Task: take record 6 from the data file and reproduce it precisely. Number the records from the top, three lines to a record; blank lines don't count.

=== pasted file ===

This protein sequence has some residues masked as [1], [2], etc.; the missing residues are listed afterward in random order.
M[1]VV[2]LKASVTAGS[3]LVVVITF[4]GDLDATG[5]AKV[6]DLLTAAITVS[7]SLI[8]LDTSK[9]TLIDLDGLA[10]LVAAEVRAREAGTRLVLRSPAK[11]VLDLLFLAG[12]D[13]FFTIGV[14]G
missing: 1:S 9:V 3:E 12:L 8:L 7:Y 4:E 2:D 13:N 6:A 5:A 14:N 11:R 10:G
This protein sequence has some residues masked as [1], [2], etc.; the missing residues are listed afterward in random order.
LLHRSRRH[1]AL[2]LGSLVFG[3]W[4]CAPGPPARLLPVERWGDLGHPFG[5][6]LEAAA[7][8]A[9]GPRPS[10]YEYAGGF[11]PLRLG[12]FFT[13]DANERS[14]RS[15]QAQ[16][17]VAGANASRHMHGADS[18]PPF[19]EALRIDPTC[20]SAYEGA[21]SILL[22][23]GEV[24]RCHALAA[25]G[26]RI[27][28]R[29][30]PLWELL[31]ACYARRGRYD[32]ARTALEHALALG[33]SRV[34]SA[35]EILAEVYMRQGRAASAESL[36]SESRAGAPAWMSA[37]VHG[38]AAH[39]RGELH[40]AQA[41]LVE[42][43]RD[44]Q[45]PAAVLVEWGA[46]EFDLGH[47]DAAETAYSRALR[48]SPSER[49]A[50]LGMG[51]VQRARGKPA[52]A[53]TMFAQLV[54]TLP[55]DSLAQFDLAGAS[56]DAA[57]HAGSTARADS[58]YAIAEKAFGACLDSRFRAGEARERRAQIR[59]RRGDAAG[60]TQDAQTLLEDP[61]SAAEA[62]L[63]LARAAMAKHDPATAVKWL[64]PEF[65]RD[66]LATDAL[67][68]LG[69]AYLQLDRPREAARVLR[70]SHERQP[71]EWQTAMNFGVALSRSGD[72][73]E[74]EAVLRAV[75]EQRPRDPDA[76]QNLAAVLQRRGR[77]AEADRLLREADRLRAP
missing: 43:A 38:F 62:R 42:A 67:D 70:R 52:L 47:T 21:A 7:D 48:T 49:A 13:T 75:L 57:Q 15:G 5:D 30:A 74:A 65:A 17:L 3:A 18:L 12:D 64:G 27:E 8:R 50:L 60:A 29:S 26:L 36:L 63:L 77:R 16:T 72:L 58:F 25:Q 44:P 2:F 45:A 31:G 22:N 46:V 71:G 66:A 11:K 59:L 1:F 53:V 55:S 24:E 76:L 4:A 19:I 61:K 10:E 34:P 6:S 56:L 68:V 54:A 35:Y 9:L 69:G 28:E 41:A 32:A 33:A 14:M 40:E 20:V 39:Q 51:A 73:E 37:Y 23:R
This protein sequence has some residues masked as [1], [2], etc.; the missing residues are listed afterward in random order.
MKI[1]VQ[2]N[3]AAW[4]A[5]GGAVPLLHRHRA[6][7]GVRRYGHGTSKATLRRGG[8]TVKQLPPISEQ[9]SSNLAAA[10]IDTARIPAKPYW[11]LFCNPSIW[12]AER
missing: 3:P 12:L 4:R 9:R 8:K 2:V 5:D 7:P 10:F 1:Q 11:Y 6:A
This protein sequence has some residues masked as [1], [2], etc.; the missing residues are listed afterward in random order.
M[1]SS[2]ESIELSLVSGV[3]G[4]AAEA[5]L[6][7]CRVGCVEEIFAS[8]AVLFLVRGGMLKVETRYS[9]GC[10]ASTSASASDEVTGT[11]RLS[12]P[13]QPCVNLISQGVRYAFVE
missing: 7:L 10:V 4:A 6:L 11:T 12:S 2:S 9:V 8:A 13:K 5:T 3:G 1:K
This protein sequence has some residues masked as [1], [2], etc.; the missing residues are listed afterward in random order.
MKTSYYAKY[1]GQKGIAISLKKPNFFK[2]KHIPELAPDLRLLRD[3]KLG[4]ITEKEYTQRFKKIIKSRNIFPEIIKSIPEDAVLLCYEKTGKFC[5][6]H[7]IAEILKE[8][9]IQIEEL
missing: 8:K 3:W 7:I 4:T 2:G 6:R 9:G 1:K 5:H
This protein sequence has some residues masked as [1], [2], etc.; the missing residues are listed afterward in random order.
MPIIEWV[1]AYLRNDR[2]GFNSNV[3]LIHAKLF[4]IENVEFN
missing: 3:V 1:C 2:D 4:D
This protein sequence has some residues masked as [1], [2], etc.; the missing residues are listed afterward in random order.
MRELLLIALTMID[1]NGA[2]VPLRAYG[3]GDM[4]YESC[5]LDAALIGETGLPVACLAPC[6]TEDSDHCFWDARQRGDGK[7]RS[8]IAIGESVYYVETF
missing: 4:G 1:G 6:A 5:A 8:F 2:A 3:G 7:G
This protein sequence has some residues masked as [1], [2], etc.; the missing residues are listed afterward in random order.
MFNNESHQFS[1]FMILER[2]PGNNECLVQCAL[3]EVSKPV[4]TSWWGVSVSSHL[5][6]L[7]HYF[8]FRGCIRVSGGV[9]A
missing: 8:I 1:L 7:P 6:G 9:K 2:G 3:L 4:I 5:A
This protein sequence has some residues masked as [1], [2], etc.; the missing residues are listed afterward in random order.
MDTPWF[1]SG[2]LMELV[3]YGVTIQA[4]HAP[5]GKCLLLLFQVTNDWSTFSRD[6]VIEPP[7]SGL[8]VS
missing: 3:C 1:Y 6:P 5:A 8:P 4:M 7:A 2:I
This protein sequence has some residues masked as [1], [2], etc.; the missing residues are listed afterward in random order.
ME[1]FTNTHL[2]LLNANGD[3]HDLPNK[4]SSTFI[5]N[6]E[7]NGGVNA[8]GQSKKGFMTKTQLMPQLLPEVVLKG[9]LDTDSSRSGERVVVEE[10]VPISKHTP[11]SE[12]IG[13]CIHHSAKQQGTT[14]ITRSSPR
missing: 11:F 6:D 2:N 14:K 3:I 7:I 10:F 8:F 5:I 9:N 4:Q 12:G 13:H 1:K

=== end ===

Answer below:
This protein sequence has some residues masked as [1], [2], etc.; the missing residues are listed afterward in random order.
MPIIEWV[1]AYLRNDR[2]GFNSNV[3]LIHAKLF[4]IENVEFN
missing: 3:V 1:C 2:D 4:D